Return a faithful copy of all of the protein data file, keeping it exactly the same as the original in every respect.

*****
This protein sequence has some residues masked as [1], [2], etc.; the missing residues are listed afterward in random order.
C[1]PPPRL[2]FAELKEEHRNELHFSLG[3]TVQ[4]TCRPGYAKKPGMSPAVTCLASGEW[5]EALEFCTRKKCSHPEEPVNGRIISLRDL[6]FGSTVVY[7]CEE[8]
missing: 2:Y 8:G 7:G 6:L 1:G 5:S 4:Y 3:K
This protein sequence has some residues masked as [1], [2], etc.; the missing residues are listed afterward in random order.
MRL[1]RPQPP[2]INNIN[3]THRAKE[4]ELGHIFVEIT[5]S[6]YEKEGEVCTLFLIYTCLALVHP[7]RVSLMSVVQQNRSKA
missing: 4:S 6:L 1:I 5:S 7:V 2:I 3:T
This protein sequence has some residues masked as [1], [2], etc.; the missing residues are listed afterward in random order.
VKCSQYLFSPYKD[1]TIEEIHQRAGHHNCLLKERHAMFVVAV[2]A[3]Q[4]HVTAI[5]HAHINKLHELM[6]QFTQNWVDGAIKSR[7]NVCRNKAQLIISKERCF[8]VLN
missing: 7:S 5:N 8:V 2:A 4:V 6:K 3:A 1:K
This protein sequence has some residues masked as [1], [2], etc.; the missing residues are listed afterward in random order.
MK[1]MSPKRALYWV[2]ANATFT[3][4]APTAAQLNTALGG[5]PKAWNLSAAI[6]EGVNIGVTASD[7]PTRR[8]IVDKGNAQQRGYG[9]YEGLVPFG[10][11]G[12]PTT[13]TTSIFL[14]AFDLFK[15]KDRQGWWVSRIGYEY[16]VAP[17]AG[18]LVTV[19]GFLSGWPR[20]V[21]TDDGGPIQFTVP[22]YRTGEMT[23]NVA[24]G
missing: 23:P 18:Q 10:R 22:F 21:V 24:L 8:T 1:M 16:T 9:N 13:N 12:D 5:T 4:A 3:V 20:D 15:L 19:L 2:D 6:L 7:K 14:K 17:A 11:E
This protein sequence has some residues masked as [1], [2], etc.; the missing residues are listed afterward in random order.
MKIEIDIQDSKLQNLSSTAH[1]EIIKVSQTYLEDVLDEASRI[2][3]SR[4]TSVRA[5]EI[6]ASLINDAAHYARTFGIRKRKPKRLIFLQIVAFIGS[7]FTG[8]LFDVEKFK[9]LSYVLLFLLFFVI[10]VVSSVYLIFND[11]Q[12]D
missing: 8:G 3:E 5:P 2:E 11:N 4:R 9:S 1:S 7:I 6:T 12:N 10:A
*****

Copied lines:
This protein sequence has some residues masked as [1], [2], etc.; the missing residues are listed afterward in random order.
C[1]PPPRL[2]FAELKEEHRNELHFSLG[3]TVQ[4]TCRPGYAKKPGMSPAVTCLASGEW[5]EALEFCTRKKCSHPEEPVNGRIISLRDL[6]FGSTVVY[7]CEE[8]
missing: 2:Y 8:G 7:G 6:L 1:G 5:S 4:Y 3:K
This protein sequence has some residues masked as [1], [2], etc.; the missing residues are listed afterward in random order.
MRL[1]RPQPP[2]INNIN[3]THRAKE[4]ELGHIFVEIT[5]S[6]YEKEGEVCTLFLIYTCLALVHP[7]RVSLMSVVQQNRSKA
missing: 4:S 6:L 1:I 5:S 7:V 2:I 3:T
This protein sequence has some residues masked as [1], [2], etc.; the missing residues are listed afterward in random order.
VKCSQYLFSPYKD[1]TIEEIHQRAGHHNCLLKERHAMFVVAV[2]A[3]Q[4]HVTAI[5]HAHINKLHELM[6]QFTQNWVDGAIKSR[7]NVCRNKAQLIISKERCF[8]VLN
missing: 7:S 5:N 8:V 2:A 4:V 6:K 3:A 1:K
This protein sequence has some residues masked as [1], [2], etc.; the missing residues are listed afterward in random order.
MK[1]MSPKRALYWV[2]ANATFT[3][4]APTAAQLNTALGG[5]PKAWNLSAAI[6]EGVNIGVTASD[7]PTRR[8]IVDKGNAQQRGYG[9]YEGLVPFG[10][11]G[12]PTT[13]TTSIFL[14]AFDLFK[15]KDRQGWWVSRIGYEY[16]VAP[17]AG[18]LVTV[19]GFLSGWPR[20]V[21]TDDGGPIQFTVP[22]YRTGEMT[23]NVA[24]G
missing: 23:P 18:Q 10:R 22:F 21:V 24:L 8:T 1:M 16:T 9:N 13:N 12:D 5:T 4:A 3:V 20:D 15:L 19:L 2:D 6:L 7:K 14:K 17:A 11:E
This protein sequence has some residues masked as [1], [2], etc.; the missing residues are listed afterward in random order.
MKIEIDIQDSKLQNLSSTAH[1]EIIKVSQTYLEDVLDEASRI[2][3]SR[4]TSVRA[5]EI[6]ASLINDAAHYARTFGIRKRKPKRLIFLQIVAFIGS[7]FTG[8]LFDVEKFK[9]LSYVLLFLLFFVI[10]VVSSVYLIFND[11]Q[12]D
missing: 8:G 3:E 5:P 2:E 11:N 4:R 9:S 1:S 7:I 6:T 12:N 10:A